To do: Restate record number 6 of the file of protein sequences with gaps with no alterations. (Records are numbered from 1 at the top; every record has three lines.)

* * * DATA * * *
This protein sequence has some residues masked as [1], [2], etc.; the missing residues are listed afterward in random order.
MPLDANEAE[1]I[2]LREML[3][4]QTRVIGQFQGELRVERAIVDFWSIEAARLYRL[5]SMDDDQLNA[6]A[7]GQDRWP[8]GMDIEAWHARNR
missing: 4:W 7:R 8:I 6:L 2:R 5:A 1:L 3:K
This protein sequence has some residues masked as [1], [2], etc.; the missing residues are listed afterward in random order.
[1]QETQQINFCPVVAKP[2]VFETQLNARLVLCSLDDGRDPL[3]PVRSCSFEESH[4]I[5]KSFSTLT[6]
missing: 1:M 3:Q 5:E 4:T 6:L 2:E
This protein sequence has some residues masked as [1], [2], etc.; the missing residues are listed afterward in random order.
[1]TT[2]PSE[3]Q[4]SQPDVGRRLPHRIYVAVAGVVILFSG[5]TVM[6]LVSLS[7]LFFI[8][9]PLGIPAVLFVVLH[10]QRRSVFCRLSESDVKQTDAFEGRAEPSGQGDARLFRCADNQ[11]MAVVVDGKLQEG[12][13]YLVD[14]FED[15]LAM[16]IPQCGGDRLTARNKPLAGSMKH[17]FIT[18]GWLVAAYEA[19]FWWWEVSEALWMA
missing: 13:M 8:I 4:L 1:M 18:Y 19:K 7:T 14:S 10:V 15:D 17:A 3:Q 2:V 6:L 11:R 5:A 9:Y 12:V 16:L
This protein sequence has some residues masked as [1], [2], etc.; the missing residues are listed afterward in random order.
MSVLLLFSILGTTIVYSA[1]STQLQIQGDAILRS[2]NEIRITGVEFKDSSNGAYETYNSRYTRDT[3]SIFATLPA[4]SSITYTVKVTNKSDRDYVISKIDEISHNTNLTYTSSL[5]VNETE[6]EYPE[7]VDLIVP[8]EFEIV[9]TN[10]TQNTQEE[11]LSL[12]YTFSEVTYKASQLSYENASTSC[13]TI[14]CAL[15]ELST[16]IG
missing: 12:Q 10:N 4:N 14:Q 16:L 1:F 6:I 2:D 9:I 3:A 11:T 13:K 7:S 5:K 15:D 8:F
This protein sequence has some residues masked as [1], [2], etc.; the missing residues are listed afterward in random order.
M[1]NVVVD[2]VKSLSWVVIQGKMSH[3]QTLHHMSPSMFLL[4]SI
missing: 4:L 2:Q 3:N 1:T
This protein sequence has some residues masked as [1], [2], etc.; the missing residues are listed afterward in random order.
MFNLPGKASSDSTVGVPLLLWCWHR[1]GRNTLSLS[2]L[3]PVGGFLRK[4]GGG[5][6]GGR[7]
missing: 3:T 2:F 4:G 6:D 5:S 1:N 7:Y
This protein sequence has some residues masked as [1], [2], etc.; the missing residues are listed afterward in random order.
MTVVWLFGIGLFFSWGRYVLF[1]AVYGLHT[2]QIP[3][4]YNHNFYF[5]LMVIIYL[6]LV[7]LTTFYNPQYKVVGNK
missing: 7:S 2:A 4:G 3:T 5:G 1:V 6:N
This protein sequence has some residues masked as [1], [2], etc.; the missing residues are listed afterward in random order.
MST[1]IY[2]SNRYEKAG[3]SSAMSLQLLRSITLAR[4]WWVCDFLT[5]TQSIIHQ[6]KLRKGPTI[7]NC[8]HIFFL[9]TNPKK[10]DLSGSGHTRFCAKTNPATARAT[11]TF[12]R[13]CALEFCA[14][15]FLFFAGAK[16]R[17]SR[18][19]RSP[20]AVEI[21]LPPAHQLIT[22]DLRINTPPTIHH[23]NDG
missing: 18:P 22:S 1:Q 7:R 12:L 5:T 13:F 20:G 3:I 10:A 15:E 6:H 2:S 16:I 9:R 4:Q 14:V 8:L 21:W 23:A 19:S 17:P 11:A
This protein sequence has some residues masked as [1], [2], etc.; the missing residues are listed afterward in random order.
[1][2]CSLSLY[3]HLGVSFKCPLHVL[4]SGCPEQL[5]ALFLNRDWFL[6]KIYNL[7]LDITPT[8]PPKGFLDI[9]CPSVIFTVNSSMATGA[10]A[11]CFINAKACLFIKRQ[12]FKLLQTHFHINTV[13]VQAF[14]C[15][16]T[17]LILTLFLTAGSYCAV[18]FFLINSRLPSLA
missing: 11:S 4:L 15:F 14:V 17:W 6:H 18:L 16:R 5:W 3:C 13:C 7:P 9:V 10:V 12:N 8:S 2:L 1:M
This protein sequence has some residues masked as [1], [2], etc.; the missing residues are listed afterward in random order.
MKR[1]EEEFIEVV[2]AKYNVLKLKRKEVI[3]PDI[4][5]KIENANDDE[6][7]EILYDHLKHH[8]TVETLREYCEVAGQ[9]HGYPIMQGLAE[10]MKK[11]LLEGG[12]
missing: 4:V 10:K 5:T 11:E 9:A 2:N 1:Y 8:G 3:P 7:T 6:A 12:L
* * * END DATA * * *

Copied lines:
This protein sequence has some residues masked as [1], [2], etc.; the missing residues are listed afterward in random order.
MFNLPGKASSDSTVGVPLLLWCWHR[1]GRNTLSLS[2]L[3]PVGGFLRK[4]GGG[5][6]GGR[7]
missing: 3:T 2:F 4:G 6:D 5:S 1:N 7:Y